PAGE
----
Papillary thyroid carcinoma is the most common form of thyroid cancer and is mostly found in younger women. The thyroid is a gland located at the base of the front of the neck and isn't visible to the naked eye. Its primary use is to regulate energy and metabolism throughout the body.
Fortunately, Hein's type of cancer is very treatable. More than three-quarters of patients who are diagnosed with papillary thyroid carcinoma go on to lead normal lives with little risk of recurrence following treatment.
"The word 'cancer' is thrown around a lot," Hein said. "People hear the word and they think it's a death sentence. For me, the shock and fear came from hearing that term I was so familiar with, knowing that this isn't good. But once I learned more about it, you could almost call it a good diagnosis."
Once Hein got off the phone with the doctor, her mind raced. She wanted to know more, but she couldn't even Google it -- her computer had no battery.
Hearing the news was difficult enough, but Hein knew the most difficult part lay ahead.
How do I tell my parents? How do I tell my teammates?
She thought it best to take the direct approach.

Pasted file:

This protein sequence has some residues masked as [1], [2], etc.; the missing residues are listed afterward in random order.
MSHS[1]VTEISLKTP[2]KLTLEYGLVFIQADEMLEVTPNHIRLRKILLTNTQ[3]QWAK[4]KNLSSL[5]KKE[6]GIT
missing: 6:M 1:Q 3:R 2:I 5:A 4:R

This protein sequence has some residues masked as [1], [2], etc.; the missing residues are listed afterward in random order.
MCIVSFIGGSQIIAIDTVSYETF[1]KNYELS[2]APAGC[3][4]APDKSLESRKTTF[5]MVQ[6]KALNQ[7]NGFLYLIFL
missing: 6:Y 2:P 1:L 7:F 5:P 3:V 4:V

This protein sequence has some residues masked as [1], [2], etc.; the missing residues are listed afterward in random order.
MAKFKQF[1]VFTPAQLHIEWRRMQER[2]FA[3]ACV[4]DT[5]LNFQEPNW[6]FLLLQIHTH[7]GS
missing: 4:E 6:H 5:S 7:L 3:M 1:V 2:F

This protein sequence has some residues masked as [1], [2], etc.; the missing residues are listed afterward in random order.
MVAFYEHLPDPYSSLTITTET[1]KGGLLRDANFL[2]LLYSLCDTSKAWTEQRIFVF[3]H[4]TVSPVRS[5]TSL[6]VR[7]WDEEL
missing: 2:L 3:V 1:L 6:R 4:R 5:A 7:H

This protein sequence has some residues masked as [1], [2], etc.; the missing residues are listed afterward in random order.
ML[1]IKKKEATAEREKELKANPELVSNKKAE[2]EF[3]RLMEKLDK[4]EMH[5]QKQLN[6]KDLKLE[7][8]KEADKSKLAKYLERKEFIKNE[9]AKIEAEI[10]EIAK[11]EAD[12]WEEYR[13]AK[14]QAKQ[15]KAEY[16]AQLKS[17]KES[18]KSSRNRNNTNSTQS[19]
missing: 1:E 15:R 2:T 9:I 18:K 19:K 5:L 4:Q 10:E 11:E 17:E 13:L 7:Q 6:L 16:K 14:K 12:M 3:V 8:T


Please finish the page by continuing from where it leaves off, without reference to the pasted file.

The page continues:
"I told them straight out," Hein recalled of the conversation with her parents. "There was silence on the line for a moment."
A few minutes later, Hein received a call from her 15-year-old sister, Natalie. Holly's mother, Jane, had told Natalie the news and suggested she call her older sister. When Holly picked up the phone, Natalie was crying. Holly had no idea how explain it.
As it related to soccer, physically, Hein felt pretty good. She was cleared to play by her doctors, but that wouldn't be the case for very long. She had only known about the cancer for a week, but at some point, there were going to be questions about why she couldn't play and why she wouldn't be at the team's road exhibition at Dayton on Aug. 12.
So she decided to sit the four captains down, the four people she had played with for the extent of her career at Michigan, and broke the news.
Clare Stachel remembers it vividly. The team was in Traverse City for its now annual training camp and was taking a break from practice. Hein went to Scully's small room and called in Stachel, Haley Kopmeyer, Kristen Goncalves and Courtney Mercier.
None of them knew what to expect, but all four had looks of disbelief on their faces when they heard the news. How could someone who was as fit and healthy looking as Hein have cancer?